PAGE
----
In today’s media environment, these and other deficits in civic knowledge are too often filled with propaganda, internet “memes” and misdirection.

Productive civic debate requires shared understandings.  When citizens lack basic knowledge, or argue from different realities, we fail to clarify areas of dispute and leave the parties feeling unheard and angry. If I say this is a table and you say it’s a chair, we aren’t going to have a very constructive conversation about its use.

Indiana’s recent RFRA debate was an unfortunate and costly example of what I call “the civic deficit.” The arguments for RFRA’s passage–as well as some of the claims about its probable effects–displayed some very basic misunderstandings of what the First Amendment’s Free Exercise Clause protects.

It’s not an isolated example.

Essential civic knowledge goes beyond basic American history and the Constitution. If Americans don’t know what science is, we can’t debate the implications of climate change. If we don’t know the difference between the deficit and the debt, we can’t evaluate the merits of economic policy proposals. And we can’t keep our elected officials accountable if we don’t know anything about the Constitution to which they are supposed to be faithful.

Research shows a high correlation between civic knowledge and civic participation. The Center for Civic Literacy recently co-operated with the Indiana Bar Foundation on the most recent Civic Health Index for our state.

  • 5% of Hoosiers report working with neighbors to solve a community problem.  Indiana ranks 47th among the states.
  • 5% of us participate in associations or organizations. We rank 44th.
  • 62% of those who are eligible are registered to vote. We rank 37th.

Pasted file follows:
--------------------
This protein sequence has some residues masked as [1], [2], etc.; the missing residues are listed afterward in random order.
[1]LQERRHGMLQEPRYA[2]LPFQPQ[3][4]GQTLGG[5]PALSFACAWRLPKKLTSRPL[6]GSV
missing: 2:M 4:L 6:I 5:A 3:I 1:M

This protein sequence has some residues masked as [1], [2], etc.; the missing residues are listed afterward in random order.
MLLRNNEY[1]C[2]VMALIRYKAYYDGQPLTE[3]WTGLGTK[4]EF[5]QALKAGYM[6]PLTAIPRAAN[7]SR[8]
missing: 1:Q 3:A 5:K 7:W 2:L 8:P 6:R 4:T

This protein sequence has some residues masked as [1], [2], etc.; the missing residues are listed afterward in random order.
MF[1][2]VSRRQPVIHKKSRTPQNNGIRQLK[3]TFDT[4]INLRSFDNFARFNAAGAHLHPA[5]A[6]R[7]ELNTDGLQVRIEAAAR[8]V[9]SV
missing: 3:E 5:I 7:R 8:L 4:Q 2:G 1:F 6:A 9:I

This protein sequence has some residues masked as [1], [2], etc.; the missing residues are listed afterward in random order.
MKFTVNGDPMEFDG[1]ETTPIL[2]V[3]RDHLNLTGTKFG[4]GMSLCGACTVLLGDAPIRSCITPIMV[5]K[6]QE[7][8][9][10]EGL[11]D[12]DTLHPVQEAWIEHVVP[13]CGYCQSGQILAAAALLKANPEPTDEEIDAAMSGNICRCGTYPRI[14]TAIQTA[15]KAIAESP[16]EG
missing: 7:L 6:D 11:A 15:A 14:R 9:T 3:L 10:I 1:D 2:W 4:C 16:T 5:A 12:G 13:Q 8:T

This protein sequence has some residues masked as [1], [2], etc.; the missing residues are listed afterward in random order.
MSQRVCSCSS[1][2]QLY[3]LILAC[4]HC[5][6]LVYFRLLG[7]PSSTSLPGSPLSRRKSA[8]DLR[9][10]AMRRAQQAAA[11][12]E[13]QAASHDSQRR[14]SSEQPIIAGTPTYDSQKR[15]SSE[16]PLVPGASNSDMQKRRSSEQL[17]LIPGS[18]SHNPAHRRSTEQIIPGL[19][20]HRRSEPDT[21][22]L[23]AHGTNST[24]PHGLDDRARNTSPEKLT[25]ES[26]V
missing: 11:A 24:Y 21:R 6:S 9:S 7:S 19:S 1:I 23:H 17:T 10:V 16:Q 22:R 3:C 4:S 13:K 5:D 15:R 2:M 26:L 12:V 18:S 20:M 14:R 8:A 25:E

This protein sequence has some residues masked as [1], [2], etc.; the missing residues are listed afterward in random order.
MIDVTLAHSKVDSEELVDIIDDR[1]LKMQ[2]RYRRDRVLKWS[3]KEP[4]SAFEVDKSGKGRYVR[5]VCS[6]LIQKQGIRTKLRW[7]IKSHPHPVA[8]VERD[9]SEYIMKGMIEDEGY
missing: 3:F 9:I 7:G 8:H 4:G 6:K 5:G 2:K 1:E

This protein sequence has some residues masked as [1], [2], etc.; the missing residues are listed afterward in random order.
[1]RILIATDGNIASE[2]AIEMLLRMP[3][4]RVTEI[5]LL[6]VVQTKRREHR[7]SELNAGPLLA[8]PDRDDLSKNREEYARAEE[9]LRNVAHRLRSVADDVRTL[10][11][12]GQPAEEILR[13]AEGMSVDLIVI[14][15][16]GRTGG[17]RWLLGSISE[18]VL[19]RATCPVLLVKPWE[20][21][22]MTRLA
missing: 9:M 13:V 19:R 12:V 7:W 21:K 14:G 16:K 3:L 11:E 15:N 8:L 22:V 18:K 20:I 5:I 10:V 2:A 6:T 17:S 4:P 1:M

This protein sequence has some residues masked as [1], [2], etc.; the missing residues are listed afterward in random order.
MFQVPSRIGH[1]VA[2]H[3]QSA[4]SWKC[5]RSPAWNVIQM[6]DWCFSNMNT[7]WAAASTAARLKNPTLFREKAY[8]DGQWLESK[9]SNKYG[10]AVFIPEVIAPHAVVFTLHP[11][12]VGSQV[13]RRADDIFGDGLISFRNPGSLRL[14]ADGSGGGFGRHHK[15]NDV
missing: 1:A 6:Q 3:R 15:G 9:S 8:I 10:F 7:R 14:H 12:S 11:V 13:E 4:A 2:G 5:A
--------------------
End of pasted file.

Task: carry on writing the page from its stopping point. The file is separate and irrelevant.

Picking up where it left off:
• In the last off-year election, as you may have heard, 39.4% voted, ranking Indiana dead last among the states.
  • Only 11% of Hoosiers report ever contacting a public official. We rank 30th.

The Center for Civic Literacy has spent its first three years researching the causes and consequences of civic ignorance, because you can’t prescribe remedies if you don’t understand the problem. More recently, in addition to this ongoing research, we are engaging in what academics call “translational research”—on-the-ground efforts in Indiana to see if we can’t turn things around and raise those civic health indicators.

We are co-operating with the Indiana Department of Education on an effort to recognize and encourage innovative approaches to the teaching of civics; planning a three-forum series in Indianapolis in advance of the upcoming municipal elections, called “Electing Our Future: What You Need to Know about Indianapolis Government in order to Cast an Informed Vote”; partnering with the Indiana Humanities Council to highlight the importance of civic literacy during Indiana’s Bicentennial celebration next year; and fielding a survey to measure Hoosiers’ civic knowledge and provide a baseline for measuring improvement, among several other efforts.

Maintaining a research center is expensive. Fielding a small survey costs 10,000. The annual cost for a graduate student working 25 hours a week is 24,000. Buying 25% of the time of the PPI senior researcher who serves as our project manager runs another 20,000-25,000 annually. Even when we are able to secure grants for specific projects, those “infrastructure” costs must be covered by operating funds.

With your help and support, we think we can improve informed civic participation in Indiana. But we can’t do it without you.

______________________

Suggestions?

 

Of Chickenhawks and Diplomats–War and Peace

File under “who do you trust?”

The usual suspects– Dick Cheney, Tom Cotton (author of the arguably treasonous letter to Iran sent earlier this year), Ted Cruz, Bibi Netanyahu and various Right-wing and media personalities– are attacking the nuclear agreement with Iran.

I have listened to their arguments, and they boil down to “get a better deal” (without any specifics about what “better” might look like) and “Any deal, no matter how good, legitimizes an evil regime, so we should never negotiate with Iran.”

When pressed to say what they would propose in lieu of the agreement, some opponents argue for the status quo, that is, continuing to enforce sanctions. In the real world, of course, this is not an option, since in order to work, sanctions require agreement and enforcement by the international community. That would be the same community with which we negotiated this agreement–the members of which have made clear they would react negatively to efforts to sabotage it.

What most opponents don’t say, but clearly mean, is– in the (in)famous words sung by John McCain– “bomb bomb bomb Iran.”

Because making war in the Middle East worked so well the last time.